Click on 'Launch,' and optionally create a new key pair or use an existing one for the instance.

 

While the instance launches, let's create an Elastic IP for the VPN endpoint. In the 'Network & Security' menu of the AWS Console, select 'Elastic IPs,' and then allocate an address.

 

 

Note this address (here, 34.231.217.197) for later.

 

Associate the address with the instance we just created.

 

 

Finalizing the connection on the Azure side

 

Let's return to the Azure setup, and use the information from AWS to complete the connection. Add a Local Network Gateway.

 

 

The term 'local' is a bit of a misnomer here because the other network is not a local one; it's another cloud network.  Microsoft uses the term 'local' to refer to an on-premise network that you might want to connect to Azure.  For 'IP address,' use the Elastic IP you created in the previous section. For 'Address space,' use the 10.10.10.0/24 range (the AWS subnet).

 

Next, add a Connection. Select 'Site-to-site' VPN, and fill in the remaining details for your Resource Group.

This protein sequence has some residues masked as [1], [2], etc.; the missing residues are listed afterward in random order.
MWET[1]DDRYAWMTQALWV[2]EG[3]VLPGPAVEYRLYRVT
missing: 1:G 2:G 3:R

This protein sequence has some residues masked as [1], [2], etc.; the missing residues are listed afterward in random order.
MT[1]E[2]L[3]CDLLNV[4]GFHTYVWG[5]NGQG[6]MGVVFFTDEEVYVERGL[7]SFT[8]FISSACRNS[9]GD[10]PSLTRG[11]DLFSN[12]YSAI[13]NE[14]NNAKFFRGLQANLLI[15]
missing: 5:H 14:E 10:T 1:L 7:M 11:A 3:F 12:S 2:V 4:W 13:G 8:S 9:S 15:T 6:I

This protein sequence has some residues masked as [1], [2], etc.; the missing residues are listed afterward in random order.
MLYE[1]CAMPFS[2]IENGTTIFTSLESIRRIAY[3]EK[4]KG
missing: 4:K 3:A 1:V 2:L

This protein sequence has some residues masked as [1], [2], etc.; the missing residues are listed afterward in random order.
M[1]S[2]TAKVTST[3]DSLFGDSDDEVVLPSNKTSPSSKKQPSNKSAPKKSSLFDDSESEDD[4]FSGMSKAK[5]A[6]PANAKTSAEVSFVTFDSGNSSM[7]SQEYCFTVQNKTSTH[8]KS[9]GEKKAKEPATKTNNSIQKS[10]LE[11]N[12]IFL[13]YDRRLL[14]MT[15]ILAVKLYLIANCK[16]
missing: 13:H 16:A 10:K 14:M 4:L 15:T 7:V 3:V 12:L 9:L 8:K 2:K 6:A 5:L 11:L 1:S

Select the AzureGateway we configured as well as the Local Network Gateway (AWSVPN). Enter a key that will be used for the session.

 

 

Now is a good time to launch an instance for testing. Type 'Ubuntu Server' into the search box, and select Ubuntu Server 14.04 LTS. Configure the instance details, size, and settings.

 

 

Under the last Settings window, configure the virtual network, subnet, and 'None' for a public IP address (we don't need one because the VPN will handle outbound/inbound connectivity). Select a new or existing network security group.

 

 

Finalizing the connection on the AWS side

 

It's a good time to make sure the subnet you created has a default route to the internet gateway. From the AWS Console, navigate to 'Route Tables' and find the subnet associated with your VPC, select the subnet and the 'Routes' tab, and add a default route:

 

 

Returning to AWS, ssh into the instance we just created and download/install strongswan along with some dependency packages.

 

sudo yum install gcc gmp-devel

wget https://download.strongswan.org/strongswan-5.6.0.tar.bz2

bzip2 -d strongswan-5.6.0.tar.bz2

tar xvf strongswan-5.6.0.tar